That's still a long way off, even after June 22nd 2011. The RIBA is alive to the huge potential for architects but also to the need to support them in transition to the BIM-enabled world. Policy is emerging to put the Institute's weight behind the change and support the emerging standards and progress towards full interoperability of BIM platforms. New commercial arrangements are needed, to make insurance concerns manageable and to revise process maps and appointment documents. There will be a lot of CPD to devise, training principals in the very different ways work can be planned and staff in the methods themselves. Cost and risk will be removed from design and construction, but commercial skills will be needed to enable the improved profit potential to be realised whilst benefiting clients. The RIBA is working with the CIC as the voice of the professions to respond to these challenges collectively. It is also working with the University of the Arts on a TSB-funded project to exploit the emerging Semantic Web as a tool to speed up the use of web-based construction knowledge and the interoperability of BIM platforms.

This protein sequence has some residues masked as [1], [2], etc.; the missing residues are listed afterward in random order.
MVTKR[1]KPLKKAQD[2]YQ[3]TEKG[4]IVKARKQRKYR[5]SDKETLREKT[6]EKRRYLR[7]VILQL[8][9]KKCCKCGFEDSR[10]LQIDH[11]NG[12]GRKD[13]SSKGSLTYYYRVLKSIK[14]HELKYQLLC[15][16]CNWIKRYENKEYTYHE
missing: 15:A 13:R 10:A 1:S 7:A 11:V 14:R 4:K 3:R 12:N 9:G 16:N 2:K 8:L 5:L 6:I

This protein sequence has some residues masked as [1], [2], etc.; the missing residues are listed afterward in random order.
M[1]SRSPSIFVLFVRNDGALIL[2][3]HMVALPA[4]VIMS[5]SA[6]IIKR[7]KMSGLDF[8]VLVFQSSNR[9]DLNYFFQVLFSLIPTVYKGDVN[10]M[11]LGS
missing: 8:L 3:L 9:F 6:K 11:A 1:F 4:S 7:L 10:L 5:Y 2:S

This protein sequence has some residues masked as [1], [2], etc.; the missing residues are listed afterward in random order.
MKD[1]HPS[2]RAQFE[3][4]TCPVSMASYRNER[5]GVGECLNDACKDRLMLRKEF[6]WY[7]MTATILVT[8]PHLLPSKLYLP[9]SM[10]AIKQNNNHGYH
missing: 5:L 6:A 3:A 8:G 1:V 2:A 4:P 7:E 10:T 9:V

The schools of architecture have a major opportunity. Teaching BIM at Part 2, and dropping 2D CAD, will make students very desirable properties for practices adopting BIM. Teaching BIM also teaches collaboration and construction. Ideally it should be taught across disciplines, not just within architecture. It is hard to make a model if you don't understand construction. Drawings can be fudged, but not models. Learning specification becomes more accessible too, plus there are the delights of the digital catalogue as suppliers populate the web with downloadable product models. Several schools are planning to teach BIM as a specialism, providing the skills to steer major projects and practices, and to advance the art.
There is also a potential to fight the cost to practices of the software, servers and training by using the power of the Cloud. RIBA Enterprises is working on a BIM compatible National Building Specification and sees this soon being available through Software-as-a-Service (SaaS), where the broadband user receives the software from the Cloud and stores and shares the model there too. Vendors and application providers will do the same. 'BIM by the Hour' could ease the way in for students and practices.
The recent RIBA Futures study of the profession's future suggested that it could become split between the major international firms and local practices with the medium-sized practice fading away. The way firms respond to the arrival of BIM will be telling. Those with the vision to adopt it early and to build the relationships it supports will prosper. They will be able to increase design and service quality whilst cutting their costs. Those who don't see the point or can't invest will major on their local opportunities and on the less easily modelled world of refurbishment and restoration. But even a small practice should be able to join the BIM world; many already have. Architects ask: 'What is BIM?' The answer is: 'It's what you want it to be'.